There’s nothing I love more than learning some simple trick that makes a task easier.
I have always made my dough for butter cookies, gingerbread, and other cut-out cookies well in advance of holiday baking, tightly wrapping the disks of dough in plastic wrap and stashing them in the freezer until I was ready to bake and decorate.
And while do-ahead is a great practice for busy bakers, I never remembered to pull those rock-hard dough blocks from the freezer far enough in advance that they’d have time to thaw properly. Many were the years that I found myself pounding on a semi-frozen brick of gingerbread dough with a rolling pin, my impatient children looking on.
And then, of course, there’s the other problem: If you’re trying to make nice, clean cut-out cookies (using your favorite holiday cookie cutters, of course), the temperature of the dough matters. By the time it’s soft enough to roll easily, it’s often so sticky that when you attempt to lift a gingerbread person off the work surface it loses a limb.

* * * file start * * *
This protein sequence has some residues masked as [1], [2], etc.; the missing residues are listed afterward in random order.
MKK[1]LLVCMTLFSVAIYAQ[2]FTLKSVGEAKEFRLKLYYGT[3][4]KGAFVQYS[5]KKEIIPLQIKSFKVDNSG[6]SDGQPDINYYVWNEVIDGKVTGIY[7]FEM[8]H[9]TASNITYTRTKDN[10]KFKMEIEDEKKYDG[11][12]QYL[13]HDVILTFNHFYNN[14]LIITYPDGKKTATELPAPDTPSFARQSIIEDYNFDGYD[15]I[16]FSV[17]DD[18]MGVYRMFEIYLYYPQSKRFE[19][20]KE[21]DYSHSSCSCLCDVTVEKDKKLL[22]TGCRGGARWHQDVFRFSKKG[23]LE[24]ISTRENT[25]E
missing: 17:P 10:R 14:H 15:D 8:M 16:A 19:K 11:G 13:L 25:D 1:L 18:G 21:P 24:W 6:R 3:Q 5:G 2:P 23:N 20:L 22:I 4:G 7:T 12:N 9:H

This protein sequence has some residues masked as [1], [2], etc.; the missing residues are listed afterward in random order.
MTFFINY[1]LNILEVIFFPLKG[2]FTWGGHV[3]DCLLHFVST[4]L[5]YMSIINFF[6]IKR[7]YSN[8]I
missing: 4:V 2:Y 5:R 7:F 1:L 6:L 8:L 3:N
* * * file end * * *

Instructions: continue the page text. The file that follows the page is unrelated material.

So here’s the trick I recently learned: Right after you’ve mixed up your batch of butter cookie or gingerbread dough (or these chocolate cut-outs, eggnog cookies, or spice cookies), immediately plunk it onto a sheet of parchment paper. (If you have a large quantity of dough, divide it between a few sheets of parchment.) Top with a second sheet of parchment, then roll the dough to the specified thickness. (This special rolling pin can help get it even.) Pull off the top sheet of parchment, then slide the sheet of dough onto a baking sheet, then pop it in the freezer. (You can stack as many sheets of dough onto one baking sheet as you’d like.)
If you plan to store it for only a few hours or days, there’s no need to overwrap the baking sheet; for longer storage, wrap the entire baking sheet tightly with plastic wrap before freezing. The dough can hang out in the freezer for weeks; when you’re ready to bake your cookies, remove as many sheets of dough from the freezer as you’d like, let the dough stand at room temperature for five minutes, then use your favorite cutters to stamp out cookies; they’ll be easy to cut, will hold their shape, and won’t stick. Plus, your well-chilled cookies are less likely to spread in the oven while they bake. It’s a (minor) holiday miracle.
Ready to decorate your cookies? Learn our favorite decorating techniques.
Cover photograph (Gingerbread Cookies) by Rick Holbrook; food styling by Kaitlin Wayne